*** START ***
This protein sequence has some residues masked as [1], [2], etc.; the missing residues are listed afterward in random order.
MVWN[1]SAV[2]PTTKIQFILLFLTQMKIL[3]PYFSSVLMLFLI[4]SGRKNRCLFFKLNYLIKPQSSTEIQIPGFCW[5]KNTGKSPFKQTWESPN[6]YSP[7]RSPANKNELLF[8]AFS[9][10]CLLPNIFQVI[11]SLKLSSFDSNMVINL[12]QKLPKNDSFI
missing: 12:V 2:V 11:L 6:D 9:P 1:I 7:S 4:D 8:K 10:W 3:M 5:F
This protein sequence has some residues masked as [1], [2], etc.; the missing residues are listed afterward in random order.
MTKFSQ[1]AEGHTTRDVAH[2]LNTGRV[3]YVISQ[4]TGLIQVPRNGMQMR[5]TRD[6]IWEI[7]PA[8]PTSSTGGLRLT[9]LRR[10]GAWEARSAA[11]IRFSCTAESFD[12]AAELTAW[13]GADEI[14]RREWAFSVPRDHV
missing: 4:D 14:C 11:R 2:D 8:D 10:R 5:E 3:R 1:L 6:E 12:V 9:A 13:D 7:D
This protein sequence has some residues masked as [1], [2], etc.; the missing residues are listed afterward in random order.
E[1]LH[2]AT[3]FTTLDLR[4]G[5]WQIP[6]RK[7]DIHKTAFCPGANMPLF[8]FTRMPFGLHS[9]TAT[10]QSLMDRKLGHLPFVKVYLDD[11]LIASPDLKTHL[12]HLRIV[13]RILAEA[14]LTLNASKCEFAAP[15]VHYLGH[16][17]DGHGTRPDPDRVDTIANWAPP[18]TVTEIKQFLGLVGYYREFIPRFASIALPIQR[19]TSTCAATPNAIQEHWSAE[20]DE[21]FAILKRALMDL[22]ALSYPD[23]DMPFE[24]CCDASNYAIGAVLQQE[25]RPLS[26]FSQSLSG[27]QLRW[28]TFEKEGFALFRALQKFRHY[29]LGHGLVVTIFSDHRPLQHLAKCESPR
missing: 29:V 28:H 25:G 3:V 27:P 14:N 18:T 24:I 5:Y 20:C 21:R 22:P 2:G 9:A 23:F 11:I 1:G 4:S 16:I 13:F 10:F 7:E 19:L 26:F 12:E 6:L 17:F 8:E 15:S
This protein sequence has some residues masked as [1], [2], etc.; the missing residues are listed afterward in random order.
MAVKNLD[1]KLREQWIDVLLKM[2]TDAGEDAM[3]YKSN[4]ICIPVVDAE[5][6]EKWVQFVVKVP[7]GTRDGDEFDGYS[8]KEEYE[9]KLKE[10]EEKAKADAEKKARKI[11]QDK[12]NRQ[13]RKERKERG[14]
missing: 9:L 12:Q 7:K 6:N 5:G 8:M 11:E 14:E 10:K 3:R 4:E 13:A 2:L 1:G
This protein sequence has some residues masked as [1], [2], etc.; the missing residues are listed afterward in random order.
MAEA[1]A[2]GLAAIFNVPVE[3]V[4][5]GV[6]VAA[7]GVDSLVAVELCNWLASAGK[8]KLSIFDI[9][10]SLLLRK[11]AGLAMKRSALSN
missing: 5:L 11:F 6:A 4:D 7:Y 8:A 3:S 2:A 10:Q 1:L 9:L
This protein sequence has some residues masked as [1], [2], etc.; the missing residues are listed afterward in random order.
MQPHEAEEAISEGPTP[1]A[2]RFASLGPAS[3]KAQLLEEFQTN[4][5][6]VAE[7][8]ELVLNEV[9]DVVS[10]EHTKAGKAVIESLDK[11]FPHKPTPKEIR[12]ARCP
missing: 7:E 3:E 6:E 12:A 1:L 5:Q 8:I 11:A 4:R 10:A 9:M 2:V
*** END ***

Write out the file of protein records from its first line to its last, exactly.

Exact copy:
This protein sequence has some residues masked as [1], [2], etc.; the missing residues are listed afterward in random order.
MVWN[1]SAV[2]PTTKIQFILLFLTQMKIL[3]PYFSSVLMLFLI[4]SGRKNRCLFFKLNYLIKPQSSTEIQIPGFCW[5]KNTGKSPFKQTWESPN[6]YSP[7]RSPANKNELLF[8]AFS[9][10]CLLPNIFQVI[11]SLKLSSFDSNMVINL[12]QKLPKNDSFI
missing: 12:V 2:V 11:L 6:D 9:P 1:I 7:S 4:D 8:K 10:W 3:M 5:F
This protein sequence has some residues masked as [1], [2], etc.; the missing residues are listed afterward in random order.
MTKFSQ[1]AEGHTTRDVAH[2]LNTGRV[3]YVISQ[4]TGLIQVPRNGMQMR[5]TRD[6]IWEI[7]PA[8]PTSSTGGLRLT[9]LRR[10]GAWEARSAA[11]IRFSCTAESFD[12]AAELTAW[13]GADEI[14]RREWAFSVPRDHV
missing: 4:D 14:C 11:R 2:D 8:D 10:R 5:E 3:R 1:L 6:E 12:V 9:A 13:D 7:D
This protein sequence has some residues masked as [1], [2], etc.; the missing residues are listed afterward in random order.
E[1]LH[2]AT[3]FTTLDLR[4]G[5]WQIP[6]RK[7]DIHKTAFCPGANMPLF[8]FTRMPFGLHS[9]TAT[10]QSLMDRKLGHLPFVKVYLDD[11]LIASPDLKTHL[12]HLRIV[13]RILAEA[14]LTLNASKCEFAAP[15]VHYLGH[16][17]DGHGTRPDPDRVDTIANWAPP[18]TVTEIKQFLGLVGYYREFIPRFASIALPIQR[19]TSTCAATPNAIQEHWSAE[20]DE[21]FAILKRALMDL[22]ALSYPD[23]DMPFE[24]CCDASNYAIGAVLQQE[25]RPLS[26]FSQSLSG[27]QLRW[28]TFEKEGFALFRALQKFRHY[29]LGHGLVVTIFSDHRPLQHLAKCESPR
missing: 29:V 28:H 25:G 3:V 27:P 14:N 18:T 24:I 5:Y 20:C 21:R 22:P 2:G 9:A 23:F 11:I 1:G 4:S 16:I 13:F 10:F 7:E 19:L 26:F 12:E 6:L 17:F 8:E 15:S
This protein sequence has some residues masked as [1], [2], etc.; the missing residues are listed afterward in random order.
MAVKNLD[1]KLREQWIDVLLKM[2]TDAGEDAM[3]YKSN[4]ICIPVVDAE[5][6]EKWVQFVVKVP[7]GTRDGDEFDGYS[8]KEEYE[9]KLKE[10]EEKAKADAEKKARKI[11]QDK[12]NRQ[13]RKERKERG[14]
missing: 9:L 12:Q 7:K 6:N 5:G 8:M 11:E 14:E 10:K 3:R 4:E 13:A 2:L 1:G
This protein sequence has some residues masked as [1], [2], etc.; the missing residues are listed afterward in random order.
MAEA[1]A[2]GLAAIFNVPVE[3]V[4][5]GV[6]VAA[7]GVDSLVAVELCNWLASAGK[8]KLSIFDI[9][10]SLLLRK[11]AGLAMKRSALSN
missing: 5:L 11:F 6:A 4:D 7:Y 8:A 3:S 2:A 10:Q 1:L 9:L
This protein sequence has some residues masked as [1], [2], etc.; the missing residues are listed afterward in random order.
MQPHEAEEAISEGPTP[1]A[2]RFASLGPAS[3]KAQLLEEFQTN[4][5][6]VAE[7][8]ELVLNEV[9]DVVS[10]EHTKAGKAVIESLDK[11]FPHKPTPKEIR[12]ARCP
missing: 7:E 3:E 6:E 12:A 1:L 5:Q 8:I 11:A 4:R 10:A 9:M 2:V